I would say that I have a compass, and that compass comes out when I feel like I’m starting to walk in circles, and I use that compass to sight the next landmark in the direction I want to go before I put it away. The compass is the cessation of volition, in speech, in inhalation and exhalation, and in perception and sensation, and the landmark is the combination of disparate elements at the instant of cessation. The landmark is always right where I am, every contact of sense including the sixth sense enters into where I am even before I know it, and the ability to feel that arises with each contact informs where I am. When I am waking up and falling asleep, I can witness the action that arises out of where I am as I am where I am. That action is wu wei.
It is possible to act without intent, and to do so in the course of daily life; this is wu wei to me. As soon as there’s intent, there’s discrimination of good and bad, and there’s nothing natural about that.
I think the best is to accept falling asleep with waking up, and waking up with falling asleep; too much emphasis on waking up, and we can’t sleep. Too much emphasis on falling asleep, and we can’t wake up.
I continue to work with the description in “The Mudra of Zen”, and in “Translations of Motion in the Lotus”. This morning I was able to correlate a feeling for the ilio-lumbars with relaxation in the extensors, and a certain uprightness in the area of the low back. Interesting, for me, as I have never followed the advice to “keep your back straight”, in part because I don’t seem to have the feeling to make that possible (yet). My take is that activity in the sartorius and gluts (caused by stretch in the ilio-tibial tract and sacro-spinous/sacro-tuberous ligaments) and similar involuntary activity in the psoas and extensors acts up the spine as the ilio-lumbars engage in inhalation and exhalation. Sitting today I recalled the Gautamid’s description of the feeling of the first meditative state, like a bowl with a dusting of soap powder that is gathered, rolled and kneaded until it no longer oozes- !- my consciousness occurring in the area of the pelvis, letting the painful and pleasant feelings in and mindful of the sleepy wakefulness.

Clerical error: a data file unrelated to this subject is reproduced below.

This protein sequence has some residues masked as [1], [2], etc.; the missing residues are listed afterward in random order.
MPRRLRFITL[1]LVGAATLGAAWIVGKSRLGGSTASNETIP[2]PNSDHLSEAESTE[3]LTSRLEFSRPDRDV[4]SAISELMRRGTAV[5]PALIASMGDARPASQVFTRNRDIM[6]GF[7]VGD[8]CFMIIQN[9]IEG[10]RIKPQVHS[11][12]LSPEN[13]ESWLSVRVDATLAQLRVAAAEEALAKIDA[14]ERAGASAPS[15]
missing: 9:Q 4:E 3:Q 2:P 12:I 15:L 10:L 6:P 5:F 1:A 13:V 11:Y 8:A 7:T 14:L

I, too, feel a deep sense of gratitude to the Zen teachers who came to this country, and to some of the teachers who became authorized to teach here and have kept the practice going for anyone who is interested. The real question is how do we inspire ourselves to sit the cross-legged pose for thirty minutes or forty, once or twice or several times a day? I guess one way that it’s been done in the past, intentionally or not, is with the promise of the respect and authority of the title of lineage holder, and unless you can communicate very clearly why anybody would want to practice, this will be your problem.
On the other hand, if you can communicate very clearly, maybe nobody would listen unless you had the title and authority. But then, if you were really trying mostly to communicate to yourself, it probably wouldn’t matter.
I guess the question for us both is how the chi comes to be “stored” in the tan-t’ien. Chunyi Lin seems to encourage you to think the long sitting will work the trick for you; his remark about looking at how long someone can sit the lotus to see if they’ve mastered energy says it all, in that regard.
I realize that there can be a feeling of absorption occasioned by impact when consciousness occurs in the vicinity of the tan-t’ien, and this is a pleasant thing, which informs my sense of location along with the feeling of near-pain occasioned by other impact of consciousness at stretches away from the tan-t’ien. I think I have a natural affinity for this feeling of absorption, and that affinity constitutes the storing of ch’i at the tan-t’ien in the parlance of Chinese martial arts. We’ll see!